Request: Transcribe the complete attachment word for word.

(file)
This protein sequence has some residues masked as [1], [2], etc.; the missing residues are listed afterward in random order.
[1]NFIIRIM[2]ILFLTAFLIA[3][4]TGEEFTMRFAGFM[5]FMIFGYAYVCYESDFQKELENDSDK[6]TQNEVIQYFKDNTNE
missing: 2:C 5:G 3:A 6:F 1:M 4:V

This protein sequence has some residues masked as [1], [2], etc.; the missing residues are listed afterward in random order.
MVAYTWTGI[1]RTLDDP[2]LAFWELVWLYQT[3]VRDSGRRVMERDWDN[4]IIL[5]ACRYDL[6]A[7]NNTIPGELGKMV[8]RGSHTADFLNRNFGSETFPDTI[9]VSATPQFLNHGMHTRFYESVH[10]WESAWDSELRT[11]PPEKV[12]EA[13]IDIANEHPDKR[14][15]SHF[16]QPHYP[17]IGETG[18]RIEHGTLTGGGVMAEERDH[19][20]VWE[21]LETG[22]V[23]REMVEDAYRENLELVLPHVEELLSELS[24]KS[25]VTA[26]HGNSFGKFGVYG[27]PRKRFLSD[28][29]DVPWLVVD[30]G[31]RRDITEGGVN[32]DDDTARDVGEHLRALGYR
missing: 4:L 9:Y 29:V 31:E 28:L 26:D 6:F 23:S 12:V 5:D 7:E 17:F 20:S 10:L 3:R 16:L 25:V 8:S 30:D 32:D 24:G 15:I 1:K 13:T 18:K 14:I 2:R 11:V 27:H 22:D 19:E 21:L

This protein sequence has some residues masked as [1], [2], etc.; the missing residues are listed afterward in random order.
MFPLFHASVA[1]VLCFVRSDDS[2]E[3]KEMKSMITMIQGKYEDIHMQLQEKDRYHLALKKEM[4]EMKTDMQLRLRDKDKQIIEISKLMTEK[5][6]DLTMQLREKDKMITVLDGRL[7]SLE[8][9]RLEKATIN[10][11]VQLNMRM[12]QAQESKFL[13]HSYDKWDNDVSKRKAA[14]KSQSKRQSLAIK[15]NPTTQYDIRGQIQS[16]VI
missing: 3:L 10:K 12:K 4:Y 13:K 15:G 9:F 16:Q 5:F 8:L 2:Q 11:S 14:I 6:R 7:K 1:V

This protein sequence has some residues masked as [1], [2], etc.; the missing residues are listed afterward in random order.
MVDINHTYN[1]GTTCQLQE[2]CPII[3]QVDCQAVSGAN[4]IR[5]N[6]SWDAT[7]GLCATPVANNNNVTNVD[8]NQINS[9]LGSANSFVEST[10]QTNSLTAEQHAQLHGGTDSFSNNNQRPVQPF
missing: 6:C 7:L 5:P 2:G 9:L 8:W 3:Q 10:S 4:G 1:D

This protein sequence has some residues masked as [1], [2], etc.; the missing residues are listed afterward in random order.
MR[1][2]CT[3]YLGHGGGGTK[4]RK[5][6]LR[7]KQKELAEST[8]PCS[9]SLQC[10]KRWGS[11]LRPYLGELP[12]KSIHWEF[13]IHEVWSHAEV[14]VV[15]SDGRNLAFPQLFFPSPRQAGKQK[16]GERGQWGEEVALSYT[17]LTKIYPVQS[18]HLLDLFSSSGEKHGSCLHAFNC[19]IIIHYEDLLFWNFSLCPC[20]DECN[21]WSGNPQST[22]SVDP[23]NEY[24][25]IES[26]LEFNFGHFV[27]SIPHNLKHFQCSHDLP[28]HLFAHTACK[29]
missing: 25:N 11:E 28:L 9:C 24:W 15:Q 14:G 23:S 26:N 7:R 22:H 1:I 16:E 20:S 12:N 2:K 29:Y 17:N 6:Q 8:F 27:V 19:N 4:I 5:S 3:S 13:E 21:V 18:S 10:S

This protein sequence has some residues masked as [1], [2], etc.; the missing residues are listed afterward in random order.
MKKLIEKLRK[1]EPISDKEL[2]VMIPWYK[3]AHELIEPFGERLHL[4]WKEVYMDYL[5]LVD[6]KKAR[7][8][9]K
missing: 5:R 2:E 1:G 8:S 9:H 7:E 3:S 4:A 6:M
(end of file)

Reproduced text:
This protein sequence has some residues masked as [1], [2], etc.; the missing residues are listed afterward in random order.
[1]NFIIRIM[2]ILFLTAFLIA[3][4]TGEEFTMRFAGFM[5]FMIFGYAYVCYESDFQKELENDSDK[6]TQNEVIQYFKDNTNE
missing: 2:C 5:G 3:A 6:F 1:M 4:V

This protein sequence has some residues masked as [1], [2], etc.; the missing residues are listed afterward in random order.
MVAYTWTGI[1]RTLDDP[2]LAFWELVWLYQT[3]VRDSGRRVMERDWDN[4]IIL[5]ACRYDL[6]A[7]NNTIPGELGKMV[8]RGSHTADFLNRNFGSETFPDTI[9]VSATPQFLNHGMHTRFYESVH[10]WESAWDSELRT[11]PPEKV[12]EA[13]IDIANEHPDKR[14][15]SHF[16]QPHYP[17]IGETG[18]RIEHGTLTGGGVMAEERDH[19][20]VWE[21]LETG[22]V[23]REMVEDAYRENLELVLPHVEELLSELS[24]KS[25]VTA[26]HGNSFGKFGVYG[27]PRKRFLSD[28][29]DVPWLVVD[30]G[31]RRDITEGGVN[32]DDDTARDVGEHLRALGYR
missing: 4:L 9:Y 29:V 31:E 28:L 26:D 6:F 23:S 12:V 5:D 7:E 17:F 20:S 10:L 3:R 16:L 25:V 8:S 30:D 32:D 24:G 15:I 1:K 13:T 18:K 14:I 2:R 11:V 27:H 22:D 19:E 21:L

This protein sequence has some residues masked as [1], [2], etc.; the missing residues are listed afterward in random order.
MFPLFHASVA[1]VLCFVRSDDS[2]E[3]KEMKSMITMIQGKYEDIHMQLQEKDRYHLALKKEM[4]EMKTDMQLRLRDKDKQIIEISKLMTEK[5][6]DLTMQLREKDKMITVLDGRL[7]SLE[8][9]RLEKATIN[10][11]VQLNMRM[12]QAQESKFL[13]HSYDKWDNDVSKRKAA[14]KSQSKRQSLAIK[15]NPTTQYDIRGQIQS[16]VI
missing: 3:L 10:K 12:K 4:Y 13:K 15:G 9:F 16:Q 5:F 8:L 2:Q 11:S 14:I 6:R 7:K 1:V

This protein sequence has some residues masked as [1], [2], etc.; the missing residues are listed afterward in random order.
MVDINHTYN[1]GTTCQLQE[2]CPII[3]QVDCQAVSGAN[4]IR[5]N[6]SWDAT[7]GLCATPVANNNNVTNVD[8]NQINS[9]LGSANSFVEST[10]QTNSLTAEQHAQLHGGTDSFSNNNQRPVQPF
missing: 6:C 7:L 5:P 2:G 9:L 8:W 3:Q 10:S 4:G 1:D

This protein sequence has some residues masked as [1], [2], etc.; the missing residues are listed afterward in random order.
MR[1][2]CT[3]YLGHGGGGTK[4]RK[5][6]LR[7]KQKELAEST[8]PCS[9]SLQC[10]KRWGS[11]LRPYLGELP[12]KSIHWEF[13]IHEVWSHAEV[14]VV[15]SDGRNLAFPQLFFPSPRQAGKQK[16]GERGQWGEEVALSYT[17]LTKIYPVQS[18]HLLDLFSSSGEKHGSCLHAFNC[19]IIIHYEDLLFWNFSLCPC[20]DECN[21]WSGNPQST[22]SVDP[23]NEY[24][25]IES[26]LEFNFGHFV[27]SIPHNLKHFQCSHDLP[28]HLFAHTACK[29]
missing: 25:N 11:E 28:L 9:C 24:W 15:Q 14:G 23:S 26:N 7:R 22:H 1:I 16:E 20:S 12:N 2:K 29:Y 17:N 6:Q 8:F 27:V 19:N 4:I 5:S 3:S 13:E 21:V 18:S 10:S

This protein sequence has some residues masked as [1], [2], etc.; the missing residues are listed afterward in random order.
MKKLIEKLRK[1]EPISDKEL[2]VMIPWYK[3]AHELIEPFGERLHL[4]WKEVYMDYL[5]LVD[6]KKAR[7][8][9]K
missing: 5:R 2:E 1:G 8:S 9:H 7:E 3:S 4:A 6:M